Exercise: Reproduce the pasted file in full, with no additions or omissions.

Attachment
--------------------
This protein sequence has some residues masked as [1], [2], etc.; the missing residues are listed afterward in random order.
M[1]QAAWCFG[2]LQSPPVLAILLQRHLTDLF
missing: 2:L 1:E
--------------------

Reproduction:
This protein sequence has some residues masked as [1], [2], etc.; the missing residues are listed afterward in random order.
M[1]QAAWCFG[2]LQSPPVLAILLQRHLTDLF
missing: 2:L 1:E